* Posts by DLow

8 publicly visible posts • joined 29 Jan 2015

HPE brags its latest 3PAR OS shrinkwrapper better protects data


Re: Inline dedupe and compression/compaction?

Not arguing anything dear ACoward, I'm simply asking. :)



Inline dedupe and compression/compaction?

So, I am surprised there wasnt more noise/details about that? I expected HP to dance all over the bar once that announced?

That 75% thing being tied to the "get thin" thing makes me wonder if this really the efficiency we've been looking for though? ;)

Happy to be proven wrong, so please share details.


Daniel - NetApp

IBM's FlashSystem looks flashy enough, but peek under the hood...


Re: Only 3PAR?

Exactly, its quite the opposite. Everyone of the existing enterprise storage vendors; NetApp, HP, IBM, EMC have taken existing systems, enhanced them for flash with added features and performance and are currently going full speed ahead with great results. :)

We can argue who has done a better job at it but I'll leave that for another day.



EMC’s DSSD all-flash array hits the streets, boasting 10m IOPS


Re: More on DSSD

Hi NetApp here! *cue the boo's, fire and pitch forks*

100 NANOseconds. Really? I cant let you get away with that, sorry. ;)



NetApp cackles as cheaper FlashRay lurches out of the door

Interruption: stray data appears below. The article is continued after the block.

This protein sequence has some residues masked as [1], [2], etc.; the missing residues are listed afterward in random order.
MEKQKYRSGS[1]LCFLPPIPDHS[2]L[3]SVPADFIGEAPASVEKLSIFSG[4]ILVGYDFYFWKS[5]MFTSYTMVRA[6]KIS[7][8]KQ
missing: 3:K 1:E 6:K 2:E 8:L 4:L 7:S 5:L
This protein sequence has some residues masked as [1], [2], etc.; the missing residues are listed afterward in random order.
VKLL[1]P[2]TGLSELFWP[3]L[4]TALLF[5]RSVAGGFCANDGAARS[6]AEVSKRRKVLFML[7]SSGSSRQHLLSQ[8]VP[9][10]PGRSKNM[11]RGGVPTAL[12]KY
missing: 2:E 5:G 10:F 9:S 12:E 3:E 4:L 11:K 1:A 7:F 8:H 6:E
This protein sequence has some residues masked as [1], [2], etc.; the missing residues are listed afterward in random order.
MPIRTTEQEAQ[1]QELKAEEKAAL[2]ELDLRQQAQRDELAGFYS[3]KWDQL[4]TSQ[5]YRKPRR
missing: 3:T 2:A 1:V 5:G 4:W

Re: It's about time too

Hi CoreInfMan! :)

I apologize this will be a little lengthy.

Great that you like it, I hope you’ll like the rest of the stuff that comes with this as well. I wont go into the Pure offering here (not saying it doesn’t look nice, it’s a smart message) but I will drop the old quote of “there are no free lunches”. ;)

If you would like to have our view on their offer and how we are thinking going forward I would encourage you to hook up with your Netapp rep and ask.

In terms of cost, I dare to stick out my head and say that you will be pleasantly surprised once you go and ask for a price indication, we are positioned more than well compared our competition.

And if you havent done it already and want to take the AFF for a spin, ask for a T&B/POC system (we have made that a lot easier and more importantly, risk free, for pretty much anyone involved).

Now in regards to the AFF, CPU and the compression etc, the new TR’s (Oracle and MS SQL) and other performance reports are run with efficiencies enabled. 8.3.1 with compression is faster than 8.3 without.

I have not personally had a chance to try massive amounts of snaps and mirrors on a fully loaded system so I cant say what any impact could be but since almost no one will drive a AFF8060/8080 box to its limits there will most likely be plenty of CPU left.